Now He was telling them a parable to show that at all times they ought to pray and not to lose heart, saying, “In a certain city there was a judge who did not fear God and did not respect man. There was a widow in that city, and she kept coming to him, saying, ‘Give me legal protection from my opponent.’ For a while he was unwilling; but afterward he said to himself, ‘Even though I do not fear God nor respect man, yet because this widow bothers me, I will give her legal protection, otherwise by continually coming she will wear me out.’” And the Lord said, “Hear what the unrighteous judge said; now, will not God bring about justice for His elect who cry to Him day and night, and will He delay long over them? I tell you that He will bring about justice for them quickly. However, when the Son of Man comes, will He find faith on the earth?” (Luke 18:1-8 NASB)
With hurricanes and earthquakes, and now a gunman in Las Vegas, it’s easy to lose heart. Lament and grieving are totally legitimate, as the psalms show us. The widow in the parable above may well have spent many tearful hours lamenting before she plucked up courage to march down to the judge. But she ultimately leaves her lamenting, and gets busy asking, saying, “Give me what I need.” She gets turned down and comes back over and over again, stubbornly, until he gives her what she needs—with no confidence that the character of the judge was on her side!
But God is on our side. And God so loves the world—the world groaning with devastating weather and gun violence.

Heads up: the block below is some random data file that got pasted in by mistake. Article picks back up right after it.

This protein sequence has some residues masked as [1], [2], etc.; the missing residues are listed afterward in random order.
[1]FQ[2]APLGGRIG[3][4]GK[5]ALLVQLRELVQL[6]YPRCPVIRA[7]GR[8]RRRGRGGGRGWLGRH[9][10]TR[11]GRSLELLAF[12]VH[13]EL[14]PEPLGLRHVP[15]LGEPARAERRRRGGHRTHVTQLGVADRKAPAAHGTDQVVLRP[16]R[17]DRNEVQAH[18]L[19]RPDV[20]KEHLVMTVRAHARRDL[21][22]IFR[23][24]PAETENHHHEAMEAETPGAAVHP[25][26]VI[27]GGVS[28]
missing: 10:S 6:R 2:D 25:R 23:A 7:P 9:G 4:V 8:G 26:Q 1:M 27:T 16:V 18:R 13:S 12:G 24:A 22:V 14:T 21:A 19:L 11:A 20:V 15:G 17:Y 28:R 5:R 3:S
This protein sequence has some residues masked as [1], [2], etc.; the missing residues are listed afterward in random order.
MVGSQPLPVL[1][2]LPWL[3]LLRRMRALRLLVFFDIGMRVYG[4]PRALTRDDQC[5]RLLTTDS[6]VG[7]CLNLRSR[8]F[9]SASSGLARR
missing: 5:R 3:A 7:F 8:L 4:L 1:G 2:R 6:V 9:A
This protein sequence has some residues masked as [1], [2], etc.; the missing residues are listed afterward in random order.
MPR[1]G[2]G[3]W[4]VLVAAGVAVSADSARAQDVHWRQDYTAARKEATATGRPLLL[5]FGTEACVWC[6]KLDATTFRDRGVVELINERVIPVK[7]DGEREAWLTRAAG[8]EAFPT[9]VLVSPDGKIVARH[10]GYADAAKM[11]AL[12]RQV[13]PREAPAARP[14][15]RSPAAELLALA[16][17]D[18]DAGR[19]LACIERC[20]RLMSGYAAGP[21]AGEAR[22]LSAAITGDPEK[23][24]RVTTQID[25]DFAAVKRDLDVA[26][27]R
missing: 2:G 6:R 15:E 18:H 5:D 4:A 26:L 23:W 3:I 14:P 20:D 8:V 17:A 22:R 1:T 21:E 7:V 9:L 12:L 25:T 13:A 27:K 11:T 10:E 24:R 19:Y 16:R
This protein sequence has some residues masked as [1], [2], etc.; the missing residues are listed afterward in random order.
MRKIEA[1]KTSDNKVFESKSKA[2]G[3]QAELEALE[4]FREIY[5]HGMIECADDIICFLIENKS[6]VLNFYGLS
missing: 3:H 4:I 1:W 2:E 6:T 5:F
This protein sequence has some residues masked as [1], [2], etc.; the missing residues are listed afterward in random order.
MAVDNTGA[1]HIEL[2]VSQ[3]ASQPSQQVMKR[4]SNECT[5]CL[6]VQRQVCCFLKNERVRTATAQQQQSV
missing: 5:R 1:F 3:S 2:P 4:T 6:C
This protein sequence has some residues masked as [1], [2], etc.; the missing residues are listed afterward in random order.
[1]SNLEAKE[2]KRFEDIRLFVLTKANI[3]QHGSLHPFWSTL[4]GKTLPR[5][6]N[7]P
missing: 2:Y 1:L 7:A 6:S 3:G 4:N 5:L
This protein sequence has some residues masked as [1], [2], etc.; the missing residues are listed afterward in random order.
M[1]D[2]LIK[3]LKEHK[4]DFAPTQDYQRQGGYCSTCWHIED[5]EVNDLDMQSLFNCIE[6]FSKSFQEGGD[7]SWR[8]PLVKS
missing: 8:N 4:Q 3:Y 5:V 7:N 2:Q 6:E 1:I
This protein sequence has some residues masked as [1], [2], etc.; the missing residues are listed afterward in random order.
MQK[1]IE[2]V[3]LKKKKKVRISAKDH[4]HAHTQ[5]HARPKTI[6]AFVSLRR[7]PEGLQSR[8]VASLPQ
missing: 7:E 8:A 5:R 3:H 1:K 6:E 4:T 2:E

In Bible Study a few weeks ago, one of us was grappling with the unfolding news of Hurricane Irma and trying to pray. She said, “Why am I praying? God knows all this in detail.”
Our leader, Patty, said, “I often just pray, ‘Lord have mercy,’ and that covers everything.”
“But isn’t the Lord already full of mercy, beyond all that we can imagine? Why ask for that? It’s meaningless.”
After the study, Patty followed up with an email, quoting a book she’s reading called Enjoying the Presence of God, by Jan Johnson.
Praying for whatever is in front of us includes praying while reading the newspaper or watching the news. Wars around the world aren’t just news, they’re calls to pray for God’s will to be done, for justice to prevail. When reading political cartoonists and outstanding editorial writers, we can pray they’ll become instruments of truth and peace—whether or not they’re aware of it. Practicing God’s presence this way, then, is not an escape from the world but an engagement of the world. We process the tragedy and viciousness through our awareness that God is active in every situation.
God is merciful and just and good, but He brings those things to bear on the world through requests. Like the widow’s. Like Jan Johnson’s. Like Patty’s. Like all our prayers. Why? Because that’s how He chooses to initiate much, though not all, loving action in the world.
Keep at prayer, Jesus says. A cow leans on a fence and in time, the fence falls over, yielding to the inexorable pressure of a cud-chewing mammal. Persist. Don’t lose heart. The fence will fall, the kingdom of evil will suffer defeat, God’s rule will be acknowledged everywhere.
Considering that Jesus exhorts us to learn from even an unjust judge, teaches us to pray, gives us every blessing in the heavenly places and provides His Spirit to pray with us, it seems that we have a good response to the headline news, not to mention the prayer list and the daily battles of those we love.
“Will I find faith on earth?” says Jesus. If He comes by here today, or tomorrow, joining our fellowship, abiding with us, will He find hearts that refuse to lose hope and stubbornly persist in prayer? Let’s encourage each other to be like the stubborn widow.
Jani can be reached by email here.